OHN BLACKLEY has recently published a 503-page PDF titled Laon 239: Chant Transcriptions in Proportional Rhythm, English & Latin, which may be of interest to many readers. His older articles, “On Realizing Gregorian Chant” and “Rhythm and Nuance in Chant,” are archived here. In this new volume commemorating the 50th anniversary of his Schola Antiqua, Blackley reveals a bit more about himself than I remember from his previous writings, namely that he belonged to a Catholic religious order for some time, the Christian Brothers, and conducted according to the Solesmes method while in the order (p. 481) and that he apparently now identifies more closely with “those of us on the outskirts of Christianity” than “those within Christianity” (p. 485). He writes, “Back in New York City, decades ago, we sang weekly Masses not necessarily as believers but as appreciators of Poetry [sic] in music & texts. Masses were sung through the liturgical year to celebrate a mythos of the rabbi Jesus in history & mystically” (p. 4). Now that that cat is out of the bag, let’s consider his technical approach to the chant.
Gradual for Maundy Thursday (p. 189)
Literalism and Syncopation • Blackley transcribes Laon 239 literally—perhaps too literally. In reference to David Hiley, Blackley writes, “Not he nor any semiologist nor anyone associated with Solesmes will face what is obvious among the shapes of the ninth-& tenth-century written musical signs: the ordinary sung note is a long that is divisible!” (p. 500), which is precisely the position I also articulated in a recent post. Unfortunately, Blackley himself has also failed to face something obvious in the adiastematic neumes, namely, that short notes generally appear only in pairs or other even-numbered quantities, with relatively few exceptions. Although he reproduces the significative letters such as c, t, and a, Blackley simply writes a short note in some instances where other editors, considering the evidence of tenth-century manuscripts besides Laon 239, prefer a weak beginning (initio debilis) grace note. The plain short note, sung as written, results in a ternary rhythmic group. Rather than a sort of holdover from the Solesmes method, such ternary groupings represent willingness to admit disruption of the tactus equal to one long note and, more broadly speaking, an unnecessary degree of syncopation (which can be heard in Schola Antiqua’s recordings). The work of Jan van Biezen, whose Rhythm, Meter and Tempo in Gregorian Chant Blackley includes in his bibliography, offers a corrective in regard to these apparent syncopations, with an approach that incorporates Cardine’s insights into a mensuralist framework consistent with the oldest extant sources and the medieval writers. Elsewhere, when a weak beginning note is clearly indicated in the Laon codex itself, Blackley uses a round note (e.g., at terra on p. 34 and figures e, j, k, l, and n on p. 478).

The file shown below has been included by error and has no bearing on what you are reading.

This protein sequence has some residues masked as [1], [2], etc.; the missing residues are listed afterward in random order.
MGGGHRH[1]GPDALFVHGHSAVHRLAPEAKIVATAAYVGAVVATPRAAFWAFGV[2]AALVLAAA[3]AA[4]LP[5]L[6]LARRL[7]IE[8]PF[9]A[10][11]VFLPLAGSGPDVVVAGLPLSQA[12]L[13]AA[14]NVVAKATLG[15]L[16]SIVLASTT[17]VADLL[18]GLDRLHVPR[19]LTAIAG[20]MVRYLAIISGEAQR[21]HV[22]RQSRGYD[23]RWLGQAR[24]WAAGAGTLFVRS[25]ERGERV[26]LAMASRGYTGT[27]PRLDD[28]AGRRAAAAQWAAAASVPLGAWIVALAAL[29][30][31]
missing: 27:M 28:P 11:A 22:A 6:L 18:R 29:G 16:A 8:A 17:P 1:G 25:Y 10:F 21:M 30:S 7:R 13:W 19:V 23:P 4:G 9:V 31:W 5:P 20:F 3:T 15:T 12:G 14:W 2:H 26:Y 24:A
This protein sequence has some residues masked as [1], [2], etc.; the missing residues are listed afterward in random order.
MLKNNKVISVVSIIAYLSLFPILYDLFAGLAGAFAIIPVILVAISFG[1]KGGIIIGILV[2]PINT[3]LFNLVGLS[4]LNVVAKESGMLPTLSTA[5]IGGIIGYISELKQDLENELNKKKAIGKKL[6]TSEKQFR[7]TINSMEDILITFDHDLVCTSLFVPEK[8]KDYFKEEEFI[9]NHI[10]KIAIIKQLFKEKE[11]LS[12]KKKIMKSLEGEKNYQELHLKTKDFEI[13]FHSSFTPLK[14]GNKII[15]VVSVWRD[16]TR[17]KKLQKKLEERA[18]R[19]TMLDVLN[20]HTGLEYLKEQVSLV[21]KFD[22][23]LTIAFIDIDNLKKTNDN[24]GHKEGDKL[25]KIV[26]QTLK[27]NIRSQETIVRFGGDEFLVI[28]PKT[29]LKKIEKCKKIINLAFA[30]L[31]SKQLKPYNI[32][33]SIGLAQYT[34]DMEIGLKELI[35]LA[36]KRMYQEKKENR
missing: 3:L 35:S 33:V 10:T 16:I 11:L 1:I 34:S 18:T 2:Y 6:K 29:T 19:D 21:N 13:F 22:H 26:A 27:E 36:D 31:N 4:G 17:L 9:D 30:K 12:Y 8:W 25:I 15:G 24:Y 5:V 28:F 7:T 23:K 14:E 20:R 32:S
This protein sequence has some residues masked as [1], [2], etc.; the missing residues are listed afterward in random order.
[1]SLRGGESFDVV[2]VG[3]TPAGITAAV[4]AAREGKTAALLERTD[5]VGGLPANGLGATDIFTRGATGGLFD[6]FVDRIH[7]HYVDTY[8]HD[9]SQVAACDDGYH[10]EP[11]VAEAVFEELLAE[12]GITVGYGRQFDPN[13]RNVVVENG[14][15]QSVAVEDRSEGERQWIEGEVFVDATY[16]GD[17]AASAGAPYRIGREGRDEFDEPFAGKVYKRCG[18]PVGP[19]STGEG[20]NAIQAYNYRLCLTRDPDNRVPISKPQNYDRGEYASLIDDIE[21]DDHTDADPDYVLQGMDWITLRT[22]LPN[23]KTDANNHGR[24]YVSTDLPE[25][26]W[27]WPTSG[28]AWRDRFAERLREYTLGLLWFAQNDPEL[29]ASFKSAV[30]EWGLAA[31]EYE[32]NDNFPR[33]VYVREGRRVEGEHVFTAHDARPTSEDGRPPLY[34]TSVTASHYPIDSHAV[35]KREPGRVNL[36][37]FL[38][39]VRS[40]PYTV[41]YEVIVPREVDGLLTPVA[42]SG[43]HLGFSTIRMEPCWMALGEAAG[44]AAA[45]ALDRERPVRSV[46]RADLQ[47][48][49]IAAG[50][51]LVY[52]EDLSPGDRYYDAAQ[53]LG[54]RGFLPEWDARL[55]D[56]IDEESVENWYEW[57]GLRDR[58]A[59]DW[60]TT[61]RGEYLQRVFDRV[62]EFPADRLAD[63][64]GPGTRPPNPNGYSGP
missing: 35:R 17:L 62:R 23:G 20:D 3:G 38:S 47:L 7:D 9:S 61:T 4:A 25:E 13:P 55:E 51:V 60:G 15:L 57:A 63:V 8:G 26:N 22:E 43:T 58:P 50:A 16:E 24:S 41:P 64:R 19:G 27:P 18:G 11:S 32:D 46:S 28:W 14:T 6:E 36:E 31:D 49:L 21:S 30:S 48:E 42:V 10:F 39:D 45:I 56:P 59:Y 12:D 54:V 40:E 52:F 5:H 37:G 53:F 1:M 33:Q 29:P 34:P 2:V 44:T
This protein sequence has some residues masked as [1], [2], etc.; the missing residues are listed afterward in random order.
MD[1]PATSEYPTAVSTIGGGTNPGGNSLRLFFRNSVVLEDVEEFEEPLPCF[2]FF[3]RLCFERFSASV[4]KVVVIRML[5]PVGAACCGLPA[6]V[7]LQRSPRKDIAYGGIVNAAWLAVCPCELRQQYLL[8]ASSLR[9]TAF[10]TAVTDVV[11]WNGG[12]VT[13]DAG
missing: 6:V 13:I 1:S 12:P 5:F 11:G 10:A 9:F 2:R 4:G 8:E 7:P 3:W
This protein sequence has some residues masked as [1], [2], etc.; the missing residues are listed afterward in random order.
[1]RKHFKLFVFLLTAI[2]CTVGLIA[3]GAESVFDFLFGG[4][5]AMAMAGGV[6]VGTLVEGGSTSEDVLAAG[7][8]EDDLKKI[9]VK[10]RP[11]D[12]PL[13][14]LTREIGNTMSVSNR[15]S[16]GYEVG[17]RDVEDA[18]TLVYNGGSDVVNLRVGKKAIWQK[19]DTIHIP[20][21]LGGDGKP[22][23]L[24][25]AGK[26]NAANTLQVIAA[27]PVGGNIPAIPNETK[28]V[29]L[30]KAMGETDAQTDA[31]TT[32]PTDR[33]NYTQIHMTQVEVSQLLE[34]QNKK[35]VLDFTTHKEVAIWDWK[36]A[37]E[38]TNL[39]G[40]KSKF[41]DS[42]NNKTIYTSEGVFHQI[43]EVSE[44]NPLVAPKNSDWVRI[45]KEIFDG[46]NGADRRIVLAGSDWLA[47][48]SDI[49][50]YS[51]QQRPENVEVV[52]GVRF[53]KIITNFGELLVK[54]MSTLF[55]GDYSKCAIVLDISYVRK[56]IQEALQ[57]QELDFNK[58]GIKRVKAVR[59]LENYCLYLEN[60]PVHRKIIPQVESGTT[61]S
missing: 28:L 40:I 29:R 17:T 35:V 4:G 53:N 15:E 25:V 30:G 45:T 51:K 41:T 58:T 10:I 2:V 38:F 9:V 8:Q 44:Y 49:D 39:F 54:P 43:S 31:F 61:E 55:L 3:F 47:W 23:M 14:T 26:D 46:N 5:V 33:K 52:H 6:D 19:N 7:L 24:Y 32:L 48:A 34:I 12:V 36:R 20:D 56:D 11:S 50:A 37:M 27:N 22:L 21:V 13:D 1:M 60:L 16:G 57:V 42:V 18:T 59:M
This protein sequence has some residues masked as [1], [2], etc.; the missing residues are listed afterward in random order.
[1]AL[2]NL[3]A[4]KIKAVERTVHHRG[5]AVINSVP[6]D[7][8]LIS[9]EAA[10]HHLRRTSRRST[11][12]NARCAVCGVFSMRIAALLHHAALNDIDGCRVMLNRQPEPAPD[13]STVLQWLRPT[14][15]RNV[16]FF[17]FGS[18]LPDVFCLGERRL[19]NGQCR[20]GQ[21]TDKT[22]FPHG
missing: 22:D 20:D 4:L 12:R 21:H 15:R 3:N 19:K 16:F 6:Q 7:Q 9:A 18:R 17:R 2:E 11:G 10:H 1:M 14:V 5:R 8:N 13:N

Worksheet for Midnight Mass (p. 42)
Curiosities • Blackley includes some drafts, comparative tables, and duplex editions that result in a more interesting presentation than merely including the handwritten performing editions in both Latin and English. From a few cursory glances, I note that an elegant style of early modern English is used, but with Adonai instead of Lord in many instances where Domine represents the Tetragrammaton; for example, “Thou hast shown unto me the way of life: thou wilt fill my soul with joy in the sight of thy face, Adonai” (p. 93). My only complaint with the notation itself is the inconsistent use of the custos or guide note. In some chants, it is omitted altogether; elsewhere, it appears at the right margin, where it ought to be, or at the right edge of unjustified musical lines. I also question his claim (as well as Jan van Biezen’s) that each syllable of psalm recitation in the Divine Office should have the value of a long note (p. 12), just like the introit verses of the Mass. Van Biezen’s translator, Kevin M. Rooney, mentions in a footnote that
Actually, the Commemoratio brevis calls for an exception in the canticles, the Benedictus and Magnificat, “which are sung so slowly that their antiphon should follow at the same tempo” (tr. Terrence Bailey, Commemoratio brevis de tonis et psalmis modulandis, p. 107). Since the psalm verses of Introit and Communion show the same solemnity of decoration as the canticles, it follows that they too are to be sung at the same tempo as their antiphons, i.e. half the tempo of the normal psalm verses. (“The Rhythm of Gregorian Chant” in Rhythm, Meter and Tempo in Gregorian Chant, p. 41)
Communion for Easter Sunday, in English (p. 241)
Thank you, sir! • As in his previous writings, besides the musical content, Blackley offers equally valuable personal anecdotes and impressions. On p. 491, he mentions how Vollaerts and probably Murray as well were pressured by their superiors to stop teaching the proportional rhythm of the Middle Ages—which is a good reminder that we need ordinary lay people involved in this important work. Blackley’s editions are clearly the result of years of painstaking labor. I wholeheartedly commend him for making them available to the world for free. I conclude this post with his own words stressing the importance of musicality in addition to accurate performing editions: “Transcriptions are best done by those who both sing & conduct and enjoy studying minute neumatic details & problems—all this while making sure that the horizontal musical line of each song is their main musical concern” (p. 52).
Fr. Jan Vollaerts, S.J. (left) and Dom Gregory Murray, O.S.B.
Pioneers of the Restoration of Proportional Rhythm in the Mid-20th Century